Growing Old (Dis)gracefully in Brazil
Canudos, Still With Us 100 Years Later
The Rise of the Brazilian Empire
Brazil and Portugal – The Samba and the Fado
Brazil – Just A State Of Mind
Brazil: For Lula, is Ignorance Bliss?
Brazil: Pay Day – or Pay Dirt?

By Marilyn Diggs
October 27, 2009

One of the poorest states in Brazil is blessed with some of the most astounding landscapes in the country. In Maranhão, white powder dunes reach a height of 40 meters and cradle turquoise and emerald lakes filled by rainwater. The mighty trade winds that can blow up to 70 km/h keep the sand cool, allowing trekkers to kick off their sandals and go native. At sunset, the hanging tangerine ball creates peach, lavender and pale blue nuances across a rolling sea of sand that looks like billowing sheets. This region, advancing 50 km inland from the coast, is called Lenóis Maranhenses (Maranhão Sheets).

Adventure for the Fit
The adventurous have to earn these privileged vistas inside the 155,000 hectare national park. Our extraordinary 15-day trip will be made by plane, bus, car, van, 4×4, dune buggy, motor boat, speed boat, jangada (type of sail boat), schooner, ferry boat, raft, canoe, horse and on foot.

First, we fly to the capital, São Lus – the historical “City of Tiles”- founded by the French in 1612. Then we take a two-hour bus ride into the interior of the state. Dusty towns of roaming goats, pigs, dogs and donkeys whiz by. For the rest of the trip the comfy bus is traded for four-wheel drive vehicles as we discover when we stop at a wide place in the road to board a jardineira – a truck with six chairs attached to a covered, open-sided flatbed (see photo). Once the luggage is tied to the roof, we rumble off onto narrow sand trails between groves of caj trees and high shrubs. Passengers hang on and ride the bumps as we head for the tiny town of Santo Amaro, which sleeps at the edge of the giant sand barrier to the sea.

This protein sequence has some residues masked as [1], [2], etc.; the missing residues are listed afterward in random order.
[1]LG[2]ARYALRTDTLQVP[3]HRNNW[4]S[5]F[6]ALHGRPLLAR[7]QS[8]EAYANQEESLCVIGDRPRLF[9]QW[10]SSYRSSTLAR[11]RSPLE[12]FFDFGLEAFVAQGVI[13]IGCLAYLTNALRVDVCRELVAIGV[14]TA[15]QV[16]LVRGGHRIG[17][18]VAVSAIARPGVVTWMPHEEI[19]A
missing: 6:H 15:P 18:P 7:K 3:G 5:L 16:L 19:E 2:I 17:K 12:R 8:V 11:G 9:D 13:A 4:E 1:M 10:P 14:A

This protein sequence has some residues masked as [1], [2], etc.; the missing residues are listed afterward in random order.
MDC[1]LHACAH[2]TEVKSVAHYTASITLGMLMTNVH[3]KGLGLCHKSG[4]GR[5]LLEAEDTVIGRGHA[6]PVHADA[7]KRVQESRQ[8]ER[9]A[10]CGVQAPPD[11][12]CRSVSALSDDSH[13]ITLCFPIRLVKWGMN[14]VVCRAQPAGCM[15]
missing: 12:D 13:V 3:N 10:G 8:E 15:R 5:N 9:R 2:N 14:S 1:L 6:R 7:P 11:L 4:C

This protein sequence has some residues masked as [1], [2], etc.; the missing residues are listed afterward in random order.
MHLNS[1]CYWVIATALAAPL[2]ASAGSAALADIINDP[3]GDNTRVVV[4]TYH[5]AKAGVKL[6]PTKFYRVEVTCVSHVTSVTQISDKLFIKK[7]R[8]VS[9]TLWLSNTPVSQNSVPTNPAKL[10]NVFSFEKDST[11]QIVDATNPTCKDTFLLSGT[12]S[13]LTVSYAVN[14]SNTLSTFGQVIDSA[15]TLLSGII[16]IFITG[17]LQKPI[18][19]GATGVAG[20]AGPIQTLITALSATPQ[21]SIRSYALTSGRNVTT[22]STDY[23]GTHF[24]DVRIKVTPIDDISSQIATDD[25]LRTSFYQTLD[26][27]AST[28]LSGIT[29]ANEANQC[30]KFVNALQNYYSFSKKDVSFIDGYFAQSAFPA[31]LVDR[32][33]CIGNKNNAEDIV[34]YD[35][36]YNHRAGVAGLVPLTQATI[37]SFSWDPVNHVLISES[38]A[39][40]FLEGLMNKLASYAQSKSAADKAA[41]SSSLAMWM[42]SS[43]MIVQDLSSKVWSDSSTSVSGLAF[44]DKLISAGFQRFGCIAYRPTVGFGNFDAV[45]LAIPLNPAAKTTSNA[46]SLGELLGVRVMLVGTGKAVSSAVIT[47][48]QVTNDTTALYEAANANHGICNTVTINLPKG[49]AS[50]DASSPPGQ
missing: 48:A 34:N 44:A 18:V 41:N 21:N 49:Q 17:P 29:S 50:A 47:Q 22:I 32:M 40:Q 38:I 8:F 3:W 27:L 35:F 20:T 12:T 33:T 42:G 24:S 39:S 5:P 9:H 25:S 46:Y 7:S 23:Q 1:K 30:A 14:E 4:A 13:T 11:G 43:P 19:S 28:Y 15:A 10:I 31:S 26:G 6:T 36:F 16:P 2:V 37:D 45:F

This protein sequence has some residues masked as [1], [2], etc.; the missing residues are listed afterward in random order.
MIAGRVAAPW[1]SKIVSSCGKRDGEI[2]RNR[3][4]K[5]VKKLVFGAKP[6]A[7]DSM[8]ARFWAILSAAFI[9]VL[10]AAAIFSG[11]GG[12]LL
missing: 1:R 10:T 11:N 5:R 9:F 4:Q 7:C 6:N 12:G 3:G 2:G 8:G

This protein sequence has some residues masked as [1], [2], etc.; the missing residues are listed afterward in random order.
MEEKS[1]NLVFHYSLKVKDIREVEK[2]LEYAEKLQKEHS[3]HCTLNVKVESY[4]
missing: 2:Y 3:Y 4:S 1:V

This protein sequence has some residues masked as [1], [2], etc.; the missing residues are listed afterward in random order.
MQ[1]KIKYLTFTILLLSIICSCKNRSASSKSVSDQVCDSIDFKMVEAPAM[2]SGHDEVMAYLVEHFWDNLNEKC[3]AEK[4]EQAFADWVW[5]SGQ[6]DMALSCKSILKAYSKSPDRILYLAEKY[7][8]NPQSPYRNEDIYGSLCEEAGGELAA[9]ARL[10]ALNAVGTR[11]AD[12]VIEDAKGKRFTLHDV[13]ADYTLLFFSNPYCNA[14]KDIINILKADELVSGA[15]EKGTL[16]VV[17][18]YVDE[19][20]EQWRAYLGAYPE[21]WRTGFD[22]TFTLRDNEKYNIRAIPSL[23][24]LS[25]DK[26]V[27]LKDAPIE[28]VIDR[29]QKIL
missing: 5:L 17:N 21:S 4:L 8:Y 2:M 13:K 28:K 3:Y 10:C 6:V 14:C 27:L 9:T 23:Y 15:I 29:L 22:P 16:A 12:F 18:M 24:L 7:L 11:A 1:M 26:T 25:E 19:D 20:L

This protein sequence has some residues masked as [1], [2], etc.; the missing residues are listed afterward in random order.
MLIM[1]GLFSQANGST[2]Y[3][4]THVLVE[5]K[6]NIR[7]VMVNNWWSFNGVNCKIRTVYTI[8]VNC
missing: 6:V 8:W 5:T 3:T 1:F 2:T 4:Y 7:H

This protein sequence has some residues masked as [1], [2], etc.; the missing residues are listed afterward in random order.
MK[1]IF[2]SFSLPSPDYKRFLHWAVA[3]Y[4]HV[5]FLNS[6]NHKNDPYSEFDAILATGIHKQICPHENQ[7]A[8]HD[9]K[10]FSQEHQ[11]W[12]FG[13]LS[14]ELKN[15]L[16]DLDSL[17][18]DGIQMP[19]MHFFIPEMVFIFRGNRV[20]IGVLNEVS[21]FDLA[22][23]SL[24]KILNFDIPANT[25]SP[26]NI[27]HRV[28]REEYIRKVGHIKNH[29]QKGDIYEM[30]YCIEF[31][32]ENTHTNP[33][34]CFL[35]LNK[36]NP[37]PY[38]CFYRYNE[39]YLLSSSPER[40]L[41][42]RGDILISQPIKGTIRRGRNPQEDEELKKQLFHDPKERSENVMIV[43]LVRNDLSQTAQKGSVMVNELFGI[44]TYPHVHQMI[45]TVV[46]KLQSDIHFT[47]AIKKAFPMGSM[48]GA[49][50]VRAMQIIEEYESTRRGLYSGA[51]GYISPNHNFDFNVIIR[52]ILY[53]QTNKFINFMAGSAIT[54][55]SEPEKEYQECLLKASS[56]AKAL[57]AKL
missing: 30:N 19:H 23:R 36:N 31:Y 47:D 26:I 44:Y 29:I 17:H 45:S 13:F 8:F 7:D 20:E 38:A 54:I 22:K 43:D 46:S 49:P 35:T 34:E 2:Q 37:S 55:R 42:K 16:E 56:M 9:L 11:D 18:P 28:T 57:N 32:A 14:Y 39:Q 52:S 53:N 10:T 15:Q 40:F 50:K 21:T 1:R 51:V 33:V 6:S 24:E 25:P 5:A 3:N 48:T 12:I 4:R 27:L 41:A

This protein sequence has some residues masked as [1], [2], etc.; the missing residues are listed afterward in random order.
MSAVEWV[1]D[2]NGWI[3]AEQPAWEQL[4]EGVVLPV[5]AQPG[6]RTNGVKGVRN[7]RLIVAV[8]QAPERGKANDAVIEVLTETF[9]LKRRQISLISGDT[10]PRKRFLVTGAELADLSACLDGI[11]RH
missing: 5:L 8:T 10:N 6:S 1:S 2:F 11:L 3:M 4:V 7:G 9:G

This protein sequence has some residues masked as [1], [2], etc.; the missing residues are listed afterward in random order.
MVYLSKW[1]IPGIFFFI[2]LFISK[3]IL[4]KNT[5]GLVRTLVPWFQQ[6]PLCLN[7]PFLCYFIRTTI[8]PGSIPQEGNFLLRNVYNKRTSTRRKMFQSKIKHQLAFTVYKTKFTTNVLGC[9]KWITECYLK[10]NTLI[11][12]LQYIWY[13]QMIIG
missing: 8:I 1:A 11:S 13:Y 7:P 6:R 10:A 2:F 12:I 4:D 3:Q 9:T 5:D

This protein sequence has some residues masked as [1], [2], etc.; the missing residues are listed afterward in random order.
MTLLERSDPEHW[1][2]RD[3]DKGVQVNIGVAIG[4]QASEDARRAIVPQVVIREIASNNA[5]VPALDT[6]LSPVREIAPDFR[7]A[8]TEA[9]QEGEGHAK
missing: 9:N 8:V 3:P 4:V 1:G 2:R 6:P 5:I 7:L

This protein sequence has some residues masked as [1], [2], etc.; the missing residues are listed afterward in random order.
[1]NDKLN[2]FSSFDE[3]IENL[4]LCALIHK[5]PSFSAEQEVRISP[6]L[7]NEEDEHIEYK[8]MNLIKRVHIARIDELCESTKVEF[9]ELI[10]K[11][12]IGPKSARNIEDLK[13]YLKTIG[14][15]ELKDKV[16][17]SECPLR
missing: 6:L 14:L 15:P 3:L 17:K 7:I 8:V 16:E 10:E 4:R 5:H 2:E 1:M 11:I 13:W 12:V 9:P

After 90 minutes, we cross a root beer-colored river in our 4×4 and arrive at a rustic inn. There, mouth-watering regional cuisine, mostly fish and fowl, awaits us. Once satisfied, we head back out to the streets thick with sand and wonder if this town will suffer the same fate as others that became buried when wind paths changed. We wade through mid-calf drifts to the plaza for tapioca ice-cream (made from the manioc root), which customers scoop, weigh and pay for.

Cleansing the Soul
As the outing begins, no one can hide the anticipation of seeing Brazil’s wet Sahara. Near the Gaviota Lake area, ivory mountains of sand appear out of nowhere. We begin the ascent. There is no chance of falling, we realize, because our feet sink knee-deep into the sand as we climb to the top of the first mound. The crest’s surface is firmer. Like six tiny ants we make our way, snap photos, drink water and hold onto hats. There are few tourists in September, which gives us the illusion of being trailblazers in an untouched world. It is a joy of total freedom, like Lawrence of Arabia when Peter OToole trades his army uniform for flowing Bedouin robes and cant help but dance.

The strong wind cools the body and disguises the intensity of the sun. Tiny blowing grains sting unprotected legs. Even though the sand clings to sunscreen, my soul feels as pristine as the white dunes where footprints disappear within minutes. Eventually, we descend a tall slope and submerge into a pure rainwater lagoon. Lounging and floating, we’re imagining our next climb – to the highest pinnacle for the magnificent sunset – that suspended sphere glowing over the billowing sheets that called us here. We will pursue the dunes into the Piau and Cear states, but the impact of Lenóis Maranhenses is a hard act to follow.

Freeway Brasil: Information and reservations office: (11)5088-0999;

Previous articles by Marilyn:

Everything’s Coming Up Roses in Holambra, the City of Flowers
Around Brazil: Embu Das Artes – History, Headdresses and Handicrafts